Who Is The Empowered Woman?

A Manifesto

The Empowered Woman doesn’t worry about what other people think of her, she focuses on what makes her feel good, because she knows if she feels her best, she will draw the best people and situations to her.

The Empowered Woman knows the conventions of society are stacked against her, but she also knows her own magic is stronger than those conventions.

The Empowered Woman puts her own self-care practice at the heart of what she does, because she knows all anyone is really looking for is love. She can only receive the level of love she shows to herself; if she is not loving herself fully, she will attract in relationships that mirror to her that she is not enough as she is. Only when she is full and whole in herself, can she attract in the kind of love she wants and deserves. And equally, she can only love others to the level at which she loves herself; if she wants to heal the world and bring more love and light into it, then she does that by starting with herself.

The Empowered Woman sets boundaries around her time and energy and doesn’t overextend herself. She strives to stay calm and peaceful and honour her natural rhythms in order to avoid stress and depression.

The Empowered Woman states her value clearly to the world. She doesn’t allow herself to be taken advantage of, or taken for granted.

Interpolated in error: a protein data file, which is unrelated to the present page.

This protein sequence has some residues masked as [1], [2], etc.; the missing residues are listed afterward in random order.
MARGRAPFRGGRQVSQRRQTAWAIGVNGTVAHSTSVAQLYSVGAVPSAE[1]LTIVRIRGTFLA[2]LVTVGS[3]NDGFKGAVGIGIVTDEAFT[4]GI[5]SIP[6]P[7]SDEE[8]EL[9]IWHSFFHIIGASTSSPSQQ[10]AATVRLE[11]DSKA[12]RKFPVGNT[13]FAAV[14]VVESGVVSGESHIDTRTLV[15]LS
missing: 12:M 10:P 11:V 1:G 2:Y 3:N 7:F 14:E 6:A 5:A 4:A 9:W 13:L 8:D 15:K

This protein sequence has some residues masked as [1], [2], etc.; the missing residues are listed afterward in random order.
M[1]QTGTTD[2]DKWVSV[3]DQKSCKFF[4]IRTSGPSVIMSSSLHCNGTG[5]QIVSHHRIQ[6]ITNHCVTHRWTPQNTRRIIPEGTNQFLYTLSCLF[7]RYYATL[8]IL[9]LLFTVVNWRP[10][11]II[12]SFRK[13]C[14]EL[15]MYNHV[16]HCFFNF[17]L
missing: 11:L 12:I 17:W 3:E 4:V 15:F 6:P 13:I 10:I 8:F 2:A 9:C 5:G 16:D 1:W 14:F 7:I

The Empowered Woman knows that the world is an abundant and beautiful place. She puts her faith in this, and in divine timing, so she knows she doesn’t need to worry about a thing. She simply needs to show up each day and do her best, and the universe will conspire to take care of everything with her.

 The Empowered Woman Manifesto:

  • Structural sexism means that the constructs that place women below men are embedded into the very foundation of our culture.
  • Women act out this fundamental insecurity and men act out an unconscious dominance in so much of what we do and say, without even realising.
  • We need to learn to recognise the value of female traits e.g. nurturing, caring, connecting, sharing, holding space, supporting, as equal to the values of male traits.
  • We need to individually and repeatedly demand equal payment for our time, and stop over-giving and undervaluing ourselves.
  • We need to stop seeking approval from others and give it to ourselves.
  • We need to stop being competitive towards other women and instead create sisterhoods that make us stronger.
  • We need to know our value as women isn’t in so much in what we can do for people; it’s in who we can be for them.
  • Know that your voice is as important as anyone else’s. In fact, if you’re a woman, it’s even more important that your voice is heard, in order to rectify the balance.
  • Expect to have to work at least twice as hard and be at least twice as good as your male peers to get the same recognition (that’s four times as much in total).
  • Expect to lose some friends when people realise they can’t play the old games with you, but expect that your new-found strength means you won’t care too much.

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